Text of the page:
The Department of Housing and Urban Development (HUD) is clarifying recently-announced changes to the home equity conversion mortgage (HECM) program as the industry scrambles to prepare for the October 1 implementation.
“The changes are pretty clear and as expected, but it definitely is a rush for October 1,” says Joshua Shein, vice president of Maverick Funding subsidiary Reverse Mortgage Network. “Everyone will have to scramble, and it’s a lot to do, train, and prepare for in a few short weeks.”
Software updates and training staff on how the program is changing while pushing to get case numbers for borrowers before the end of September will make for a hectic time, Shein says.
In some cases, the industry is trying to make sure it fully understands what’s different about the federal reverse mortgage program going forward. Multiple industry participants who dialed into HUD’s industry conference call on changes to the HECM program on Friday asked for clarification as to whether repair set asides were included as a mandatory obligation.
Mortgagee Letter 2013-27 specifies that the maximum disbursement allowed at loan closing and during the first 12 months of the loan is the greater of 60% of the principal limit, or the sum of mandatory obligations plus 10% of the principal limit, with a mortgage insurance premium of 0.50%.
If the disbursement exceeds 60% of the principal limit due to mandatory obligations, HUD will implement a mortgage insurance premium of 2.5%.
Mandatory obligations are defined in the mortgagee letter as “fees and charges incurred in connection with the origination of the HECM that are paid at loan closing,” including the initial mortgage insurance premium, the loan origination fee, HECM counseling, survey, title insurance, or appraisal fees, the amount necessary to repay any outstanding liens on the property, and repair administration fees, along with funds to pay contractors who performed repairs as a condition of closing.
However, in the initial disbursement limit examples given in the mortgagee letter, repair set asides are listed in addition to mandatory obligations. Several lenders asked during the call whether the repair set aside was part of the 60% of the principal limit when calculating initial disbursements.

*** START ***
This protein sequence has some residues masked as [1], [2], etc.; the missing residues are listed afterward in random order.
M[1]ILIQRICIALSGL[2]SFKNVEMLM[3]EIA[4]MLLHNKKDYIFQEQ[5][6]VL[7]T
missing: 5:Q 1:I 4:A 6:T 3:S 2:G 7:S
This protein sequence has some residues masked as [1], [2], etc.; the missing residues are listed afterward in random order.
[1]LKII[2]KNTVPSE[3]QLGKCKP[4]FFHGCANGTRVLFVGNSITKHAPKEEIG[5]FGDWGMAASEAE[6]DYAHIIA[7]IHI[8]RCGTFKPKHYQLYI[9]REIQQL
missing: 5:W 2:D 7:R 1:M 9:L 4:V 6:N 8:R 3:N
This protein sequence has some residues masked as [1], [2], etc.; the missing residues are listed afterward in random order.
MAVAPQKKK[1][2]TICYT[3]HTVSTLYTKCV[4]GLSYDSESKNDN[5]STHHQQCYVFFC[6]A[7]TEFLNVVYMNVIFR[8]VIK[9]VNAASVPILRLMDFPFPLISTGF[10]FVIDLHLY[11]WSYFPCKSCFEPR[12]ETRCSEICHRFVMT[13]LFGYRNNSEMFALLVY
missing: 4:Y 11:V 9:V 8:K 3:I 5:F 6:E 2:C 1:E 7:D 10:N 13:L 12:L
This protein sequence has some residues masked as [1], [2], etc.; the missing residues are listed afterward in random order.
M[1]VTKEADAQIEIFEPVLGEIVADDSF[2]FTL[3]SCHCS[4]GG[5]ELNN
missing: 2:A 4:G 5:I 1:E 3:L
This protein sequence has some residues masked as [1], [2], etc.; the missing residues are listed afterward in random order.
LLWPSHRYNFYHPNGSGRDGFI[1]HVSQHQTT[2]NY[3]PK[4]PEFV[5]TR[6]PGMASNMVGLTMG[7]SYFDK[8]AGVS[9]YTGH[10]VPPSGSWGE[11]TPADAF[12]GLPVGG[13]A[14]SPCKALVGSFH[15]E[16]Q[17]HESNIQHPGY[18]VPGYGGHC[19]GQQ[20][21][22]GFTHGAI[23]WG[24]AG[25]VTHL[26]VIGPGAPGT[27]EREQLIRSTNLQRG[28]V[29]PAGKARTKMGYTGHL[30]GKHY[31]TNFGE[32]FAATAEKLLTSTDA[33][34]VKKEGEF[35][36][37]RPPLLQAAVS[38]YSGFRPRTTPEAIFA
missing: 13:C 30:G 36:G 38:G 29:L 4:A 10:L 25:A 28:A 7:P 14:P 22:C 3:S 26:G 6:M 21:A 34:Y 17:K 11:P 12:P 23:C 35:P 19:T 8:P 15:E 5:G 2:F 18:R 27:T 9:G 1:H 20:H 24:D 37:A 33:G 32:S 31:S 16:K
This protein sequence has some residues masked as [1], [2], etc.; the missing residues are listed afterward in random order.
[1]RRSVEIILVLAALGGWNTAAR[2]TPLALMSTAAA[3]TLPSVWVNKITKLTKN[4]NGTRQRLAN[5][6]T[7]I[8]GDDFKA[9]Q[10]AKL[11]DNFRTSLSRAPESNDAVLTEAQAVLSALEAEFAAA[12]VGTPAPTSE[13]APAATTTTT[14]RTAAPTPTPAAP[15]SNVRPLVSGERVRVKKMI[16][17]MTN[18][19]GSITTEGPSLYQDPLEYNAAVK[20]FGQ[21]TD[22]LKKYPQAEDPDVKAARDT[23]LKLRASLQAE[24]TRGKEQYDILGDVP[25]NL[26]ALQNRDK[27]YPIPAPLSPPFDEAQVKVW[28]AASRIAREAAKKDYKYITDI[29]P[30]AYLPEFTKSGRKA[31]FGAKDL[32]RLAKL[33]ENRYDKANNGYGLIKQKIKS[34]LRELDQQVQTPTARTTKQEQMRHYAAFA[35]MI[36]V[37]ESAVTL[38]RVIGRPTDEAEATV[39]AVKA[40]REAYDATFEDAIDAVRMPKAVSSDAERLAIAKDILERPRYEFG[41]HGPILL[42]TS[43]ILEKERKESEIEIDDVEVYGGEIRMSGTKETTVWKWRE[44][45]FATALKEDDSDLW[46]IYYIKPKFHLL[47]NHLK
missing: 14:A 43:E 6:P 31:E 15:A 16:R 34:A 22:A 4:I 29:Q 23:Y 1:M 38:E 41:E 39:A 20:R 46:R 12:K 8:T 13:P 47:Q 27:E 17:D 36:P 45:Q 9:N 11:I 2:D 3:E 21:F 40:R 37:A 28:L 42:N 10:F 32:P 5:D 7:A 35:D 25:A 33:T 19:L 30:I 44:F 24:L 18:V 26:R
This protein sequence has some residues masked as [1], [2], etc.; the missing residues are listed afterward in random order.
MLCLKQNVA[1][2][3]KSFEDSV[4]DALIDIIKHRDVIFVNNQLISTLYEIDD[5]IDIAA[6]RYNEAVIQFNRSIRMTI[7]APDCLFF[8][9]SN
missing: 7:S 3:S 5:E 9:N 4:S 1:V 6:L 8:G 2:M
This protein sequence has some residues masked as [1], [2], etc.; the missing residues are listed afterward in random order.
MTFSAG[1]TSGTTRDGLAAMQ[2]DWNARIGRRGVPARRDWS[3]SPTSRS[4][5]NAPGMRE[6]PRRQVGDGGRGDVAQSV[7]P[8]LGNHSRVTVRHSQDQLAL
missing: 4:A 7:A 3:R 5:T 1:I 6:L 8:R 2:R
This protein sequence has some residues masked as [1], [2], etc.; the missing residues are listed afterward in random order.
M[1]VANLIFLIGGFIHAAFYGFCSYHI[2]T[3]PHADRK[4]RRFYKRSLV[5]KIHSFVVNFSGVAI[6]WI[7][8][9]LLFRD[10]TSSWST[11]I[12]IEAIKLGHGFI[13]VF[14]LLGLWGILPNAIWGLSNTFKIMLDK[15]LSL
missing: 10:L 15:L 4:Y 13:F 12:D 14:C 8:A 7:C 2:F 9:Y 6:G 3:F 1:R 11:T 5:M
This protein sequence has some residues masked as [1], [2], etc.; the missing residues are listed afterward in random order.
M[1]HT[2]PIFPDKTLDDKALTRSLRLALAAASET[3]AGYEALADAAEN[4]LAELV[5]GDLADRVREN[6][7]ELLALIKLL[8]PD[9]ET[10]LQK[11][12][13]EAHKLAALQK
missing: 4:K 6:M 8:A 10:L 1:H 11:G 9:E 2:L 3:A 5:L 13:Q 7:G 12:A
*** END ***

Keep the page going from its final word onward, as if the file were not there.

Repair set asides should be included when calculating the mandatory obligation plus 10% of the principal limit, said Karin Hill, director of Single Family Program Development at HUD, adding that the agency will probably clarify that.
“I wouldn’t call it a mandatory obligation, but it’s included the same way. For the purposes of calculating the maximum disbursement, you can treat repairs like a mandatory obligation,” said Hill. “It might push over to a higher mortgage insurance premium, but it could be included in that calculation as long as it doesn’t exceed the principal limit.”
Another caller asked whether there would be any disbursement exceptions for a borrower in a predicament, such as a medical emergency, who needs funds. While HUD isn’t “totally adverse” to considering exceptions, it will need to determine the process for doing so, Hill said, with consensus being key.
“We would consider supporting that option [for disbursement under certain emergency circumstances],” Hill said. “We’ve had some conversations with industry members and are looking for feedback on how that’s operationalized—how would you assess or determine what’s an emergency? You can’t just call up and say, ‘I need more money.'”
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